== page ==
“If you take the high watching group…they are approximately watching the television for 7.7 hours,” said Sekar. The research was conducted based on data from the American Time Use Survey, which is carried out each year by the Bureau of Labor Statistics.

Examining this survey, Sekar and his colleagues found that 14 percent of Americans are very high TV users. These individuals tend to be unemployed or with part time employment status, less educated, and are often older than 65. Despite their relatively small numbers, their habits mean that they consume 34 percent of all television electricity, or 31 gigawatt hours worth per day (equivalent to 1 billion watts of constant energy for 31 hours).

So that means that if you were two swap out the televisions of the high users for more energy efficient models, you would save 7.1 times as much electricity as you would if you did so for those people in the group of low television users, according to the study.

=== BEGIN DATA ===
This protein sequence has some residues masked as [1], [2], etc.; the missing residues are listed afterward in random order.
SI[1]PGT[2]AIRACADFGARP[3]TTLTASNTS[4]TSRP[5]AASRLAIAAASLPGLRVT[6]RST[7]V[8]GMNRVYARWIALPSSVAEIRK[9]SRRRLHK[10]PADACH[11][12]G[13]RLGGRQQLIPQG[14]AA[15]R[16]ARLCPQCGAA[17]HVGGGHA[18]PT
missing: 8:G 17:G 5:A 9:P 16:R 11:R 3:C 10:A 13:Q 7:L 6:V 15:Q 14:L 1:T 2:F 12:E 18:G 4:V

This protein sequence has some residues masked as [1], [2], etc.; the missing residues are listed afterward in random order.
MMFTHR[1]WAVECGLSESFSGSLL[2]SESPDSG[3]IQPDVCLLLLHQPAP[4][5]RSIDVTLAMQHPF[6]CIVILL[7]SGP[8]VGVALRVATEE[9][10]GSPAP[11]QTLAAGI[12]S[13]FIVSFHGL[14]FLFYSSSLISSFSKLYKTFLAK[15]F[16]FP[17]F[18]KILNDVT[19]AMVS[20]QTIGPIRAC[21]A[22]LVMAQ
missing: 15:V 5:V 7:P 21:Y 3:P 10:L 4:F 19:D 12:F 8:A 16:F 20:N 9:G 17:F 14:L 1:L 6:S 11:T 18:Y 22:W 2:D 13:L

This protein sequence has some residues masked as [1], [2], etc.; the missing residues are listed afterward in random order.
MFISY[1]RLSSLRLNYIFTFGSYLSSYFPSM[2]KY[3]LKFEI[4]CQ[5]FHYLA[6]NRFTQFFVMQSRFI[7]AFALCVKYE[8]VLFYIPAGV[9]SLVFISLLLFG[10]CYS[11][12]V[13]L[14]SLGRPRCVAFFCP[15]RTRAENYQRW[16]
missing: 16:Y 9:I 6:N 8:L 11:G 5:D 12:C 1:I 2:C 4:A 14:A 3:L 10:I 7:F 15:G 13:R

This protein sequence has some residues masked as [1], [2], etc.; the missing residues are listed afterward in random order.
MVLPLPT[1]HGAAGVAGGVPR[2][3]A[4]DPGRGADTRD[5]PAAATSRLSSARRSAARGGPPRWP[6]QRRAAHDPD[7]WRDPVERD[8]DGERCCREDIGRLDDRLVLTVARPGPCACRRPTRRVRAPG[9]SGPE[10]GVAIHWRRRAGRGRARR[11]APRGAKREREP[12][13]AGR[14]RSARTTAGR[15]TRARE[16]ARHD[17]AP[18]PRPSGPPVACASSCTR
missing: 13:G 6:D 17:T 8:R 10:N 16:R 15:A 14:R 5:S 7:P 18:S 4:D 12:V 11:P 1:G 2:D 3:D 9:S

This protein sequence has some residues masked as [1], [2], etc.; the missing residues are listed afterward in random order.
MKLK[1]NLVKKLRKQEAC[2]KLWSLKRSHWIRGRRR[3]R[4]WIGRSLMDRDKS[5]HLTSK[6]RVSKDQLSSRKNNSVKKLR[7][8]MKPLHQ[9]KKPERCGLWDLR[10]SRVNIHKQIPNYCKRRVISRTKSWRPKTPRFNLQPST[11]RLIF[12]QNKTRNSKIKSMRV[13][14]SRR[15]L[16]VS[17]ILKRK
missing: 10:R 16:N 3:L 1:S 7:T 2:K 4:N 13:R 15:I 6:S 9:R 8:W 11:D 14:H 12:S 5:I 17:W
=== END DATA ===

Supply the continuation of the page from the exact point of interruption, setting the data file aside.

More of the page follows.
“If you can target people, you can improve your cost effectiveness for sure,” says Sekar. It isn’t just the highest users — for the middle range of TV watchers, those who watch about 3.5 hours a day, changing out their TVs would be 2.2 times as effective at saving energy, compared with switching the TVs of the lowest users.

The research is pitched, in part, to power companies who run a large number of energy efficiency programs, in which they provide incentives for their customers to adopt new appliances or practices that reduce their overall use and, therefore, cut demand on the electricity system. The research suggests that a major area of investment in these programs ought to be TVs, which Sekar says does not actually appear to be a major focus right now.